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Just did the front on a 1992 Ford Explorer EB, could not have done it without this. I still don't understand why you have to drill through - how did they get the motor in in the first place? As for the bushes they were as tight as anything, but I did it by putting the large plastic wheel on the bench, lining up the bushes and carefully pressing down each side by lightly tapping with a hammer.

Thanks for the pics and the step by step, I know this is old but you deserve thanks again !
 
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85Dave

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Just did the front on a 1992 Ford Explorer EB, could not have done it without this. I still don't understand why you have to drill through - how did they get the motor in in the first place? As for the bushes they were as tight as anything, but I did it by putting the large plastic wheel on the bench, lining up the bushes and carefully pressing down each side by lightly tapping with a hammer.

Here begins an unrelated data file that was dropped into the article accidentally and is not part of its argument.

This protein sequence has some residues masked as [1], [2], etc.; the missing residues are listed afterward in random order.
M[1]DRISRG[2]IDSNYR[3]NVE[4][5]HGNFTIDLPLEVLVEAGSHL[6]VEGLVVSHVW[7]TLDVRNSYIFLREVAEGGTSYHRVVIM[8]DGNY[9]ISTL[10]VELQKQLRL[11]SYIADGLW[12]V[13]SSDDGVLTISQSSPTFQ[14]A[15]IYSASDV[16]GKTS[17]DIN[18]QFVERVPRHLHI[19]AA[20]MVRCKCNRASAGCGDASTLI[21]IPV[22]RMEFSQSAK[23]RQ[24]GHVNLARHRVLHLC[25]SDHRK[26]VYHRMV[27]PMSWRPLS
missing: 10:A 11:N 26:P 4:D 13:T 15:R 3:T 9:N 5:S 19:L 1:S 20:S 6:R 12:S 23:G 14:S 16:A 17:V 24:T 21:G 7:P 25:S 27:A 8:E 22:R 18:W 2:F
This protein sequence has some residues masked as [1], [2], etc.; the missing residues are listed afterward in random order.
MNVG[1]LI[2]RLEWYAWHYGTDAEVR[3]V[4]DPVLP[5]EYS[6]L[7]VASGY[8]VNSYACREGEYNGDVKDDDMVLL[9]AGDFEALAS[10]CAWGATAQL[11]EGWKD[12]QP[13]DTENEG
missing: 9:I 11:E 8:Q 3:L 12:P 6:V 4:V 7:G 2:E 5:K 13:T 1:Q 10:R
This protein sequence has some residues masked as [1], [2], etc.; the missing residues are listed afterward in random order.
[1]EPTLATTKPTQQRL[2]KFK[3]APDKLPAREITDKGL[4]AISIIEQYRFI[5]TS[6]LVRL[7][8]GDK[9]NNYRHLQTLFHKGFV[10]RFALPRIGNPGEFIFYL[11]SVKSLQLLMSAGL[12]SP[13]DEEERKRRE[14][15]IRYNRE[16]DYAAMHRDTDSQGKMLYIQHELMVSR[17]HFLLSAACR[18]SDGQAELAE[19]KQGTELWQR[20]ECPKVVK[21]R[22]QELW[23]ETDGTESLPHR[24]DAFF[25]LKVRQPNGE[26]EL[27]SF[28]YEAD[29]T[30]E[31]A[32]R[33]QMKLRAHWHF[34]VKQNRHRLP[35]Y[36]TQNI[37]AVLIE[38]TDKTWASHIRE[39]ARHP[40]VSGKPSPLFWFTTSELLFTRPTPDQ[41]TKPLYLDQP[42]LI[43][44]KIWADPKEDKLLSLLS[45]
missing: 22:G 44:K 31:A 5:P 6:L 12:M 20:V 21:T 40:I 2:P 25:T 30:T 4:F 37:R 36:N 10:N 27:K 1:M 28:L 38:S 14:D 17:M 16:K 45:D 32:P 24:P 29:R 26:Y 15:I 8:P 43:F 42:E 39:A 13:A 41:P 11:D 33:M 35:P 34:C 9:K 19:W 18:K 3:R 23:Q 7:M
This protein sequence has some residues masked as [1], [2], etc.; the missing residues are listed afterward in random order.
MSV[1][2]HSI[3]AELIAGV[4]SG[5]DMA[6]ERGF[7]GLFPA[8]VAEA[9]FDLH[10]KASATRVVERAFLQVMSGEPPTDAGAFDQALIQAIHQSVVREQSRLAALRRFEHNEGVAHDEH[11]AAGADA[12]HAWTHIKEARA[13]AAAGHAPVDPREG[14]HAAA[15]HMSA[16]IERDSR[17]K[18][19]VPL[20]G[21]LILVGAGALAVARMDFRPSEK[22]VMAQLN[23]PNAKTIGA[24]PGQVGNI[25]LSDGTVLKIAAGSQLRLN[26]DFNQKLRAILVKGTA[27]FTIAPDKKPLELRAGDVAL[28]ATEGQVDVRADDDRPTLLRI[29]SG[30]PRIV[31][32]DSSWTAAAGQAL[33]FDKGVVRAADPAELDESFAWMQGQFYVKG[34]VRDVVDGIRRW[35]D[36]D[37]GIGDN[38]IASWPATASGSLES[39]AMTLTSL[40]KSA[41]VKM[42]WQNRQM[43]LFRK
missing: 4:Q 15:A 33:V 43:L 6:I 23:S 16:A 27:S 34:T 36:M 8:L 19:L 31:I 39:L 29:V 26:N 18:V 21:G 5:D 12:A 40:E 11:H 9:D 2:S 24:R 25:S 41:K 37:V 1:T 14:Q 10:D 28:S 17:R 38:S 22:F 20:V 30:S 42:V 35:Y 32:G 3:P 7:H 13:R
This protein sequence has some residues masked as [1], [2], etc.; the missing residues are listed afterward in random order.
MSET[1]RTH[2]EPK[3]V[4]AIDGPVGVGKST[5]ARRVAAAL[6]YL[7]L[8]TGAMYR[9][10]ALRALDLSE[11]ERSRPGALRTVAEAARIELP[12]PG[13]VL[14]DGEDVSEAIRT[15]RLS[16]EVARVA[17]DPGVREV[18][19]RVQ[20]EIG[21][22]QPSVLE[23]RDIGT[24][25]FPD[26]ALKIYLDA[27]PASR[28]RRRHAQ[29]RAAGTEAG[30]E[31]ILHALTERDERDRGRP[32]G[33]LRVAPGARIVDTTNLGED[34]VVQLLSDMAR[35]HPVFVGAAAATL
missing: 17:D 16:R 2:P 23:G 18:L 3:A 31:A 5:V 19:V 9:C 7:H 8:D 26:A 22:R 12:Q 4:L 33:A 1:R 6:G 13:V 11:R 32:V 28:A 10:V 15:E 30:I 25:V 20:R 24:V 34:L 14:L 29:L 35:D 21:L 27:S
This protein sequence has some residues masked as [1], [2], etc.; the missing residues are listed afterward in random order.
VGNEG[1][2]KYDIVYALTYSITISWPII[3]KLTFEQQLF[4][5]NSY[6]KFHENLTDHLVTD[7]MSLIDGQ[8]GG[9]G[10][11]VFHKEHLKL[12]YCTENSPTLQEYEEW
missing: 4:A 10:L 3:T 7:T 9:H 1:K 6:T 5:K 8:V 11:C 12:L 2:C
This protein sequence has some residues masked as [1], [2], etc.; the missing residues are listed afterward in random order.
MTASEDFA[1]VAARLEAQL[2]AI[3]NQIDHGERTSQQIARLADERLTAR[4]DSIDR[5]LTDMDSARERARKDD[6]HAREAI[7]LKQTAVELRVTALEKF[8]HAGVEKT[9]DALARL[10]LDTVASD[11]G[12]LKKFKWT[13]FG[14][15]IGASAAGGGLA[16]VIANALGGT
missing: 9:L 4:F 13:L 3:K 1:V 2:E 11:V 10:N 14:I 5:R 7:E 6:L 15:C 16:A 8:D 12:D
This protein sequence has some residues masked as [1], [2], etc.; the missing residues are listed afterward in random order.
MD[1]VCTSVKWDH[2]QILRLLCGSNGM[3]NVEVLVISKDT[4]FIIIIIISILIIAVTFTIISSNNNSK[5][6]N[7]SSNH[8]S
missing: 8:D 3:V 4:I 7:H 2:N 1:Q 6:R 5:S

Thanks for the pics and the step by step, I know this is old but you deserve thanks again !

You're welcome! I can't believe it's been 10 years since I posted those instructions. Nice to see it's still helping folks.
 
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Toucan

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I know that this is a really old thread but, I came across it because I had the exact same problem. Thanks for the write up I never would have considered repairing instead of replacing unless I had read it.